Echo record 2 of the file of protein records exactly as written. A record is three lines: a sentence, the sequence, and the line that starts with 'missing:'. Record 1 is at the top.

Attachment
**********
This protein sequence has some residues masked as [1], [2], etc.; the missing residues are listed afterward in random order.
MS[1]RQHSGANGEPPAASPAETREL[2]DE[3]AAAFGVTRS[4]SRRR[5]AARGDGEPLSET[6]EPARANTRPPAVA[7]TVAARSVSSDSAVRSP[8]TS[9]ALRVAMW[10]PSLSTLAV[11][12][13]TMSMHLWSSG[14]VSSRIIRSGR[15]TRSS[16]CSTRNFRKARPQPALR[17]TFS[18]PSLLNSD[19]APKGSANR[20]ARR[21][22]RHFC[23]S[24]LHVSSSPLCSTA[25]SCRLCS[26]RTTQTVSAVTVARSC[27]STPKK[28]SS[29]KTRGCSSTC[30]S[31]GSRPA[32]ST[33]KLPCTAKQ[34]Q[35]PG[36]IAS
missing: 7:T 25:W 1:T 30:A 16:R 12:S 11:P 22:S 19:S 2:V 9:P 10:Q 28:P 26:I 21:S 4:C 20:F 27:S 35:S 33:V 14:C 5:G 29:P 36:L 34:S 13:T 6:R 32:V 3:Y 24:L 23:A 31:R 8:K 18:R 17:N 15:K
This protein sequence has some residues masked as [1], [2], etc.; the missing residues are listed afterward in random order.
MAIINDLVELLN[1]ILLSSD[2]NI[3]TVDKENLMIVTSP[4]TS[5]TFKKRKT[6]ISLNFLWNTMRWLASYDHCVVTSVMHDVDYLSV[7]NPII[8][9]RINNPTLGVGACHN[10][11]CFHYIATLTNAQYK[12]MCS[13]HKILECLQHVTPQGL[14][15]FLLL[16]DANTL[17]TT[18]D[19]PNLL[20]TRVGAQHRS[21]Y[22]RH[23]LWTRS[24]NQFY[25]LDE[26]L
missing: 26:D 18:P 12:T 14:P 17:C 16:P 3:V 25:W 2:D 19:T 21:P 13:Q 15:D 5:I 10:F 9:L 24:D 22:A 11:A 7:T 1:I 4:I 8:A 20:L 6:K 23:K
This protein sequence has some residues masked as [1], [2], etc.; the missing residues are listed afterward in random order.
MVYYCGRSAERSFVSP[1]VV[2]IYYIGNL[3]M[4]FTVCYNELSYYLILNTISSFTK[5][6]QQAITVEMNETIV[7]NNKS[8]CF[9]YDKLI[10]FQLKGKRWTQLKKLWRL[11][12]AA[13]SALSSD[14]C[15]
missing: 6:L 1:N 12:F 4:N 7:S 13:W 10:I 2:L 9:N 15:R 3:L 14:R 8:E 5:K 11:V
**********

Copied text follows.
This protein sequence has some residues masked as [1], [2], etc.; the missing residues are listed afterward in random order.
MAIINDLVELLN[1]ILLSSD[2]NI[3]TVDKENLMIVTSP[4]TS[5]TFKKRKT[6]ISLNFLWNTMRWLASYDHCVVTSVMHDVDYLSV[7]NPII[8][9]RINNPTLGVGACHN[10][11]CFHYIATLTNAQYK[12]MCS[13]HKILECLQHVTPQGL[14][15]FLLL[16]DANTL[17]TT[18]D[19]PNLL[20]TRVGAQHRS[21]Y[22]RH[23]LWTRS[24]NQFY[25]LDE[26]L
missing: 26:D 18:P 12:T 14:P 17:C 16:P 3:V 25:W 2:D 19:T 21:P 13:Q 15:D 5:I 10:F 9:L 24:D 22:A 11:A 7:T 1:I 4:I 8:A 20:L 6:K 23:K